Across the street, the Nasher Sculpture Center celebrates the opening of the Wyly and the Winspear with The Art of Architecture Foster+Partners. With models from projects built around the world, the Nasher highlights the work of the Winspear’s architect.

So why architecture in a sculpture gallery?

"What is a building other than a large sculpture?" asked Nancy Nasher in a preview of the display recently.

The museum’s new director, Jeremy Strick, also noted that, "A few years ago we presented an exhibition of our own architect, Renzo Piano." This exhibit continues that tradition of including architecture in the museum’s always interesting mix of sculpture.

Spencer de Grey, head of design for the Winspear project, conceived, designed and executed the exhibit at the Nasher. None of the models on display were built for the Nasher; all are originals used by Foster during construction of those projects.

The exhibit puts in perspective how the Winspear represents, on one level, a culmination of Foster’s theories and ideas which have been put into practice over the last 40 years.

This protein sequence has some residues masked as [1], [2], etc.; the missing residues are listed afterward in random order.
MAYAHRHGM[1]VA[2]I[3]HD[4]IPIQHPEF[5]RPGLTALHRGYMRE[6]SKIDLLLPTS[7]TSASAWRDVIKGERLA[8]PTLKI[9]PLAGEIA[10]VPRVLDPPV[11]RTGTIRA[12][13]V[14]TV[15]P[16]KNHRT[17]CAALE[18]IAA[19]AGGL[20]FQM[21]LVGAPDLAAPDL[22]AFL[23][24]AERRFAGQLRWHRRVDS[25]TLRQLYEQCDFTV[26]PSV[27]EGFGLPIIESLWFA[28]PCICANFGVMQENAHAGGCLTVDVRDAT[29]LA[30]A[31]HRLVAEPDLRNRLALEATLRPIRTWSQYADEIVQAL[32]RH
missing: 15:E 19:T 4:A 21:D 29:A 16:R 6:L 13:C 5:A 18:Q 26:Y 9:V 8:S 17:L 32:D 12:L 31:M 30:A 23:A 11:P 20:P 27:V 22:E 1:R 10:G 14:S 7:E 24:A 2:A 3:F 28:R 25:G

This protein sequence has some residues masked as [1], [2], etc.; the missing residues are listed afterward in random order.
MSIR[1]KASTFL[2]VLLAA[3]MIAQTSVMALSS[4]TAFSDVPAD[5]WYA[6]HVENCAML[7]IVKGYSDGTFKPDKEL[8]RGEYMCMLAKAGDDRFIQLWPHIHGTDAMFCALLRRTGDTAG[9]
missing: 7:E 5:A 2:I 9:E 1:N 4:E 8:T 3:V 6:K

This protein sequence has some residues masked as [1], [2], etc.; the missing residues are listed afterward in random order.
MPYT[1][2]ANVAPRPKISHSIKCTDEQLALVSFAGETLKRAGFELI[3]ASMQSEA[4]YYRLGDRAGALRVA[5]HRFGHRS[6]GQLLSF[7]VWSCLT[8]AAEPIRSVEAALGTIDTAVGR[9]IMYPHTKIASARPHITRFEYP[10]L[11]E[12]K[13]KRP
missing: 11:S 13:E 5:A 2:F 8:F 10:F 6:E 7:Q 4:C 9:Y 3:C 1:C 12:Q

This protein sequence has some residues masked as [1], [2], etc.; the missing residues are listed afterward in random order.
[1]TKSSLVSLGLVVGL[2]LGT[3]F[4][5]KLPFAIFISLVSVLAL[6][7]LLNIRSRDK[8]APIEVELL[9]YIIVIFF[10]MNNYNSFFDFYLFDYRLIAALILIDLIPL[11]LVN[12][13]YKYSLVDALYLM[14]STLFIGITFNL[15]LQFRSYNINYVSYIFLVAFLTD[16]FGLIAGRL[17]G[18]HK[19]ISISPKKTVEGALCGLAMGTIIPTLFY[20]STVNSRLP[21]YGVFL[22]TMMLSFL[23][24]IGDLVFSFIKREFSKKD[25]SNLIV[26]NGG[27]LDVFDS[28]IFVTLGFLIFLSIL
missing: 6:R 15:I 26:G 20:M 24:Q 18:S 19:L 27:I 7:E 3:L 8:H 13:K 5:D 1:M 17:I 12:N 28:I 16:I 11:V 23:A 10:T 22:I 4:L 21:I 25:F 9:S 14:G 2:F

Among the most interesting and detailed is a model used in the creation of new public space at London’s British Museum. The entrance was designed in the early 1800s for thousands of visitors. The new design accommodates the millions per year that visit today.

The scale design includes thousands of miniature people walking through the grounds, filling the auditoriums and wandering the halls of the museum.

Connecting Uptown and the Arts District with a park built on new spans over the Woodall Rodgers Freeway, Dallas is hoping for the same success London had with another Foster project. The Millennium Bridge is a pedestrian walk built over the River Thames.

De Grey says the impact on the poorer neighborhoods to the south has been dramatic. But he said that it has had a positive effect on the wealthier north bank as well with attendance at nearby St. Paul’s Cathedral up 40 percent.

Downstairs, the exhibit is devoted to the Winspear construction itself. Models show the various canopies that were considered before settling on the one eventually selected. Computers aided in many ways, such as determining the exact size and placement of louvers in the canopy to shade the main building and create comfortable public space to sit outside and have coffee.